E-Contract Doctrine 2.0: Standard Form Contracting in the Age of Online User Participation

64 Pages Posted: 8 May 2007 Last revised: 31 Jan 2014

Shmuel I. Becher

Victoria University of Wellington

Tal Zarsky

University of Haifa - Faculty of Law

Abstract

The growing popularity of e-commerce transactions revives the perennial question of consumer contract law: should non-salient provisions of consumer standard form contracts be enforced? With the focus presently on an ex-ante analysis, scholars debate whether consumers can and should read standardized terms at the time of contracting.

In today's information age, such a focus might be misguided. The online realm furnishes various tools, so-called Web 2.0 applications, which encourage the flow of information from experienced to prospective consumers. The article, therefore, reframes the analysis of online consumer contracts while taking into account this new flow of information. In doing so, we draw out several typical ways in which such information flows in the online realm, while addressing the role of search engines, blogs, message boards and social networks. The article also accounts for the major challenges to the success of such information flow: the motivations of both information providers and receivers, and the accreditation of the data which might be compromised both unintentionally and maliciously.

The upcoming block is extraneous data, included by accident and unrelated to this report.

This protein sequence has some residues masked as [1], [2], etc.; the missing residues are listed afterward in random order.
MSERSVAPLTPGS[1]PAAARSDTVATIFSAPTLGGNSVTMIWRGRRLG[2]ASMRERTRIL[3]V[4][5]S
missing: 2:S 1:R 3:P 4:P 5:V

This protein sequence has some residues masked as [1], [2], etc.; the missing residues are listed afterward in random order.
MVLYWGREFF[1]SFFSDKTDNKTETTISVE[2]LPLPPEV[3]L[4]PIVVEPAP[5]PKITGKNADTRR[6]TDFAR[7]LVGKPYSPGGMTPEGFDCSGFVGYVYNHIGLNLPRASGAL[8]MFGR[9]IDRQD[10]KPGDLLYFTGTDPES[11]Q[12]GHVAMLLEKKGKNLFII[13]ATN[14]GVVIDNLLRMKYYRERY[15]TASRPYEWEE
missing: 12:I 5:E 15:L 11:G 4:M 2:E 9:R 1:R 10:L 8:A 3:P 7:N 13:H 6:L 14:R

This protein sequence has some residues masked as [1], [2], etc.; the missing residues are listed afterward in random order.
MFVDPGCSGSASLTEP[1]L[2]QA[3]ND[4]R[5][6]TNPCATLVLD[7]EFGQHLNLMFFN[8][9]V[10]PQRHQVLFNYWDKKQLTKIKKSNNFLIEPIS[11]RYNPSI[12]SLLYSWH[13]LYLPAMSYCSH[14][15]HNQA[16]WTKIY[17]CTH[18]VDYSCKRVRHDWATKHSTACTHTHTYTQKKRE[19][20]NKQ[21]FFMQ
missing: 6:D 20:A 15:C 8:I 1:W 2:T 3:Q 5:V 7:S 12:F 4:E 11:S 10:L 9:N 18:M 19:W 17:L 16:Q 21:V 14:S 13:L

After applying the key law and economics and behavioral law and economics insights pertaining to consumer contracts to the new dynamic created by the online environment, we conclude that this online information flow will strengthen market forces' ability to generate a fair and balanced contractual equilibrium. We accordingly provide new policy recommendations that are better tailored to deal with online consumer contracts and thus limit the need for legal intervention in the market for consumer contract terms.

Keywords: Contract Law, e-commerce, Law and economics, Behavioral law and economics, Blogs, blogosphere, Social networks, Information overload, Information flow, Consumer standard form contracts, Web 2.0, Asymmetric information, Online consumer contracts

Suggested Citation

Becher, Shmuel I. and Zarsky, Tal, E-Contract Doctrine 2.0: Standard Form Contracting in the Age of Online User Participation. Michigan Telecommunications and Technology Law Review, Vol. 14, No. 2, April 2008. Available at SSRN: https://ssrn.com/abstract=984765

Shmuel I. Becher (Contact Author)

Victoria University of Wellington

P.O. Box 600
Wellington, 6140
New Zealand

HOME PAGE: http://www.victoria.ac.nz/sacl/about/staff/samuel-becher

Tal Zarsky

University of Haifa - Faculty of Law ( email )

Mount Carmel
Haifa, 31905
Israel

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